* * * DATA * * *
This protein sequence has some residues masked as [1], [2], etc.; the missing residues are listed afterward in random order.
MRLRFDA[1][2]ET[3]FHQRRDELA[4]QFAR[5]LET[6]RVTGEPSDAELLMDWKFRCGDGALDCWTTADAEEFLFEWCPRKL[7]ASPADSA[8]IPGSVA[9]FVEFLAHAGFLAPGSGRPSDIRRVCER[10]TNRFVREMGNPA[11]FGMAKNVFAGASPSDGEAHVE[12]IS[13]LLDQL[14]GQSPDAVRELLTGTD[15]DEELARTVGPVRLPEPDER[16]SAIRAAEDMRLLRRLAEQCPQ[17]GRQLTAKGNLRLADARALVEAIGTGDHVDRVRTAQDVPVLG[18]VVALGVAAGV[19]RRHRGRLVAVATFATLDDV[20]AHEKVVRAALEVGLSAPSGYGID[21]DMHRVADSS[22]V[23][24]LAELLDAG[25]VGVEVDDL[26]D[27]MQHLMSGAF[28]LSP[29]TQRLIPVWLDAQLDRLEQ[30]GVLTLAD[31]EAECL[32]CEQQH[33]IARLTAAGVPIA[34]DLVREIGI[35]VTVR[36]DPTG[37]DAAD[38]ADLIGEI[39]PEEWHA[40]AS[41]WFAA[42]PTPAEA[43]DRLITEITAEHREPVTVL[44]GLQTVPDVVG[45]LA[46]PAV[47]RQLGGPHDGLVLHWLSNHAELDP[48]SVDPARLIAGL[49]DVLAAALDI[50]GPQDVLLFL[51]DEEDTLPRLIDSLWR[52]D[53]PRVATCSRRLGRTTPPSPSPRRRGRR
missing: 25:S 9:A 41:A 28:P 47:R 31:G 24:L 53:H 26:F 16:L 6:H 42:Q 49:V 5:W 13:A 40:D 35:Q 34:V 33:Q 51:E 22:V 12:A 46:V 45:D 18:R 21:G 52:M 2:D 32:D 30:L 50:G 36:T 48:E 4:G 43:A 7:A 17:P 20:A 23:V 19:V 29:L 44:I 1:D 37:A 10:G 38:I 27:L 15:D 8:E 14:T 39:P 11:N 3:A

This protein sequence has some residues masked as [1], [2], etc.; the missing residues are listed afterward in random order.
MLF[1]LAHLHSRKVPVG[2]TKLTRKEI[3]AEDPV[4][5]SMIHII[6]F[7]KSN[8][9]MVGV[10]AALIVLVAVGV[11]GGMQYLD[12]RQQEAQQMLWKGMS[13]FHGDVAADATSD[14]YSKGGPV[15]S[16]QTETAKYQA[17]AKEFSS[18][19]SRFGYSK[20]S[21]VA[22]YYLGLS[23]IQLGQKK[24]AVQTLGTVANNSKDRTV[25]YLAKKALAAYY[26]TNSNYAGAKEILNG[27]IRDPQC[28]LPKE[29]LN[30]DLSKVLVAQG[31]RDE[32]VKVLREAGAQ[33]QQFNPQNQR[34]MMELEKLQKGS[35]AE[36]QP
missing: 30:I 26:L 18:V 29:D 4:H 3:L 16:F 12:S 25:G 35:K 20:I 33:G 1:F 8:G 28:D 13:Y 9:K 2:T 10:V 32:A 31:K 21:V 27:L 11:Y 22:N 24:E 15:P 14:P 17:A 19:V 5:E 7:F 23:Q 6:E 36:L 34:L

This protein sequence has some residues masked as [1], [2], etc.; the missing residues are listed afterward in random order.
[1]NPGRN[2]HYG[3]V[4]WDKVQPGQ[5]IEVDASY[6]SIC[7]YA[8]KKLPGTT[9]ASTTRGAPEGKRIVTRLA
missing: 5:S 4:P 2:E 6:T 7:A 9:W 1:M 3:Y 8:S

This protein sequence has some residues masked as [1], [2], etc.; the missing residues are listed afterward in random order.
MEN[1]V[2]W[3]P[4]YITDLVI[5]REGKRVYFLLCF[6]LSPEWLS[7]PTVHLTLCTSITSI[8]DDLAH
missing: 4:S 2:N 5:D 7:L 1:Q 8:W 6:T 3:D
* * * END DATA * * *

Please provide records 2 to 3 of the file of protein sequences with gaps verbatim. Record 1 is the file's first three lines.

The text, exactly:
This protein sequence has some residues masked as [1], [2], etc.; the missing residues are listed afterward in random order.
MLF[1]LAHLHSRKVPVG[2]TKLTRKEI[3]AEDPV[4][5]SMIHII[6]F[7]KSN[8][9]MVGV[10]AALIVLVAVGV[11]GGMQYLD[12]RQQEAQQMLWKGMS[13]FHGDVAADATSD[14]YSKGGPV[15]S[16]QTETAKYQA[17]AKEFSS[18][19]SRFGYSK[20]S[21]VA[22]YYLGLS[23]IQLGQKK[24]AVQTLGTVANNSKDRTV[25]YLAKKALAAYY[26]TNSNYAGAKEILNG[27]IRDPQC[28]LPKE[29]LN[30]DLSKVLVAQG[31]RDE[32]VKVLREAGAQ[33]QQFNPQNQR[34]MMELEKLQKGS[35]AE[36]QP
missing: 30:I 26:L 18:V 29:D 4:H 3:L 16:F 12:S 25:G 35:K 20:I 33:G 1:F 8:G 28:D 13:Y 9:K 2:T 10:V 32:A 31:K 21:V 27:L 11:Y 22:N 24:E 15:P 14:P 17:A 19:V 5:E 7:F 23:Q 6:E 36:L 34:L

This protein sequence has some residues masked as [1], [2], etc.; the missing residues are listed afterward in random order.
[1]NPGRN[2]HYG[3]V[4]WDKVQPGQ[5]IEVDASY[6]SIC[7]YA[8]KKLPGTT[9]ASTTRGAPEGKRIVTRLA
missing: 5:S 4:P 2:E 6:T 7:A 9:W 1:M 3:Y 8:S